If there is any absolute truth at all, isn't it to be uncovered through the scientific method?

No. The scientific method focuses on observable "objective" truths and presumes that the set of observable truths and truths yet to be scientifically proven are the entirety of "absolute truths". This results in modes of thinking and mental frameworks that eventually result in deviations from actual underlying truths and can be observed in science's failure to accurately and consistently predict and anticipate observable outcomes in marginally complex systems.

For example, a byproduct of this mode of thought is that characteristics and qualities of a thing are contained within that thing. For example, elements have innate qualities, animals have innate qualities and... people have innate qualities.

But what's the innate quality of an "In-N-Out" burger? Or a Chick-Fil-A sandwich? Is it good b/c of the balance of saturated fats and salt? Or is there some element of quality that exists between the observer and the observed? Two individuals may observe a favorable taste in either. Two hundred thousand may observe the same. But apart from surveys and statistics, science is, at best, a blunt tool in measuring the "burger-ness" of the In-n-out double double or Chick-Fil-A Deluxe Sandwich.

Yes, science has broken down the beef patty to the extent that we can recreate a plant-based version to a surprising level of similitude (Impossible Burger yum!). But what about presentation? What about the employee's level of service? What about the supply chain that delivered that burger? How do those factor into this feeling of quality that some of us feel towards In-N-Out (or pick your favorite restaurant chain)?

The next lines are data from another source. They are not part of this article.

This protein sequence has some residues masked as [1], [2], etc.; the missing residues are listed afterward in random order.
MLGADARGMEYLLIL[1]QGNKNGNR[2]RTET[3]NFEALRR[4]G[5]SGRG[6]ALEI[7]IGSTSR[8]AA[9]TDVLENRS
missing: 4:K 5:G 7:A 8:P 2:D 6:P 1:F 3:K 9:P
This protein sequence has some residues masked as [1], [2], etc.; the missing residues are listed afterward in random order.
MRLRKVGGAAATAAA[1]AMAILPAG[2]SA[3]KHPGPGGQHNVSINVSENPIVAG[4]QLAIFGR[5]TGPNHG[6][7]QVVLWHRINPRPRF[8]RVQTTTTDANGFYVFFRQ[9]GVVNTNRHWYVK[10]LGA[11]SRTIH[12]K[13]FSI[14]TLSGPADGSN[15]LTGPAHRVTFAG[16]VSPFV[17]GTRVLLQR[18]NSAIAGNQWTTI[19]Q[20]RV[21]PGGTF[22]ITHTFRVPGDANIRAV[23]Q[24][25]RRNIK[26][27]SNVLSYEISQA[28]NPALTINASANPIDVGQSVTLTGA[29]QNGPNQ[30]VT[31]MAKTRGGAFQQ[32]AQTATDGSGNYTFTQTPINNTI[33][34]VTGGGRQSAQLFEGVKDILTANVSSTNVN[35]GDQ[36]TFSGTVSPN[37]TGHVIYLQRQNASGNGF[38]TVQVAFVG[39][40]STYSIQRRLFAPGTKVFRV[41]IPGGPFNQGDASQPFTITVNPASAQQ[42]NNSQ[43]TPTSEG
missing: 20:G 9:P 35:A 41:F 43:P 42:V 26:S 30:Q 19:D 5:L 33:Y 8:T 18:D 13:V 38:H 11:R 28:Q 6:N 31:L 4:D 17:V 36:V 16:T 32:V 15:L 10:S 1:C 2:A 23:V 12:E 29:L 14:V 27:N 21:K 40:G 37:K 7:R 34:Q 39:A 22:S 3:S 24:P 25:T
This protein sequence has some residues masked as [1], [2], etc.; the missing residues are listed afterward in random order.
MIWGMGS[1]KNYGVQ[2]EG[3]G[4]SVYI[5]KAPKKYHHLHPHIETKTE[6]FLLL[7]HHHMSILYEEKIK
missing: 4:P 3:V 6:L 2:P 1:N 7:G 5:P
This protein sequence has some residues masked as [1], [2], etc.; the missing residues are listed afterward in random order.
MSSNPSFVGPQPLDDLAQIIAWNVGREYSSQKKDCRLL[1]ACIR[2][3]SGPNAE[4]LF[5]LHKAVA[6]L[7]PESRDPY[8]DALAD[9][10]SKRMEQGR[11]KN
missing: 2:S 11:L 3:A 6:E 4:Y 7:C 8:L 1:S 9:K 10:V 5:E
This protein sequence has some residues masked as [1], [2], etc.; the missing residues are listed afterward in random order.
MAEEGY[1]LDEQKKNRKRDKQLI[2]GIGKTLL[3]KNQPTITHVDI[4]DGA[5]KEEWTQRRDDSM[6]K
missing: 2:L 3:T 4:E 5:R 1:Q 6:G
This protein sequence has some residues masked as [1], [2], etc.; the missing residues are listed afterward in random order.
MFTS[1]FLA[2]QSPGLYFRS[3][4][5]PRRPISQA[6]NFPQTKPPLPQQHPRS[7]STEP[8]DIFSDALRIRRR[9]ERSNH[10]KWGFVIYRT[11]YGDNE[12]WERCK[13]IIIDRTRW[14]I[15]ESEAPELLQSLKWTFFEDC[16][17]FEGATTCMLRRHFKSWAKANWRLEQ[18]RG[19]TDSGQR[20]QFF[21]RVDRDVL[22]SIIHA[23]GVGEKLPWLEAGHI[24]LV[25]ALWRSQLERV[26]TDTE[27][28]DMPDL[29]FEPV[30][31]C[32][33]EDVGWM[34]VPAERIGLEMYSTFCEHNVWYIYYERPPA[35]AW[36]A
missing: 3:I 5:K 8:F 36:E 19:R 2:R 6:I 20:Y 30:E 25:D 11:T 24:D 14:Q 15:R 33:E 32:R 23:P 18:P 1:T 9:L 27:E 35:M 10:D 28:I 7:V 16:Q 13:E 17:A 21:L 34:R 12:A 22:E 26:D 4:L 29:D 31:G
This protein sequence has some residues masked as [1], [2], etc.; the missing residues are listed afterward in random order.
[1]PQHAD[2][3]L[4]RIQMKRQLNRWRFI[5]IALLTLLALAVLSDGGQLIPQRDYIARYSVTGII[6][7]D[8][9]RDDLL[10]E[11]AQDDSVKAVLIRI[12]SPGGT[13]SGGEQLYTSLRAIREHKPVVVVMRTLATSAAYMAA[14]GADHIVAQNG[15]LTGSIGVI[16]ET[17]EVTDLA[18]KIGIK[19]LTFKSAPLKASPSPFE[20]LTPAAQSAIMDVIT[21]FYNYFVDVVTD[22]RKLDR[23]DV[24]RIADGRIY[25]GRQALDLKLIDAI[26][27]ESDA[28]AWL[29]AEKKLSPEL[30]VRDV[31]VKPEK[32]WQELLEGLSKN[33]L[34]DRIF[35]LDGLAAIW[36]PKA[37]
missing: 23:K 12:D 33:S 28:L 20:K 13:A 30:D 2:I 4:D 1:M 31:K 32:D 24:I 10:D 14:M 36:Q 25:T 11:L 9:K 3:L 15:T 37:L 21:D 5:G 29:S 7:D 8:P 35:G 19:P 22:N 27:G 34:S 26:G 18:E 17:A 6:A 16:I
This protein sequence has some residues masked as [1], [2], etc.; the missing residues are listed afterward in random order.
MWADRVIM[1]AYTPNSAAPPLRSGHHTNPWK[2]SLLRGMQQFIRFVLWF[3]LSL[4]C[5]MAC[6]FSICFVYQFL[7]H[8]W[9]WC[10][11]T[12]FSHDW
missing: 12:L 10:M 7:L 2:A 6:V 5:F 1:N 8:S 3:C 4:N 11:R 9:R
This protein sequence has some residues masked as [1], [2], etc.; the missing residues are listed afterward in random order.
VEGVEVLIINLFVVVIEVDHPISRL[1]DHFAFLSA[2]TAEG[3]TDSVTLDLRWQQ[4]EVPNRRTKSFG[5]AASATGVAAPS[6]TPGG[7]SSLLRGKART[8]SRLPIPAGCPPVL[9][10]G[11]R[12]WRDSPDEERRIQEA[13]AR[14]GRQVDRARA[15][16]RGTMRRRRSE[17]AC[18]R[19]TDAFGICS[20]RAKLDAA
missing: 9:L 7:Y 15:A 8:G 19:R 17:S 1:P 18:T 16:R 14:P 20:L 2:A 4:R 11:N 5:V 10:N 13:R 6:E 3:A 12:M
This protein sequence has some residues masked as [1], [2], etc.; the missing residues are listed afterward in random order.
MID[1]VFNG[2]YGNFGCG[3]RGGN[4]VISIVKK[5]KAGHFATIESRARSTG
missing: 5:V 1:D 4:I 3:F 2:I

This is where science starts to strain itself as it tries to break down each of those component mechanisms and factors and back into some quantifiable sum of the parts. Whereas we, as observers, can simply and factually say whether a particular restaurant is good, ok or bad quality.

Science would counter by saying our observation in that case is merely subjective opinion and not scientifically valid. It is not a "truth" by absolute and objective means. But what if it was? If they could predict the elements of success, why wouldn't a scientist want to be able to predict whether a chain or store or product would be massively successful? Wouldn't this be a worthwhile area of study? I think they would it's just that science, as currently practiced, is hamstrung and fundamentally unable to do so.

Why? B/c it too often conflates quality with measurable innate-ness, whereas, in truth, quality exists between things, it exists in the relationships between things.

To date in history we have pursued measurable innate truths to their logical ends where deeper discoveries require orders of magnitude more time and energy to reap infinitesimally smaller benefits. At a micro level we are bumping against quantum behaviors and the inconsistencies that creates. At a macro level our current technology can only see so far into the distance.

Personally, I think we are at a critical juncture in history where, if we accept a more holistic framework for reality, one that includes both the subjective and objective within the same model and with the same level of validity, it will open up a whole new world of discoveries and truths for us to explore.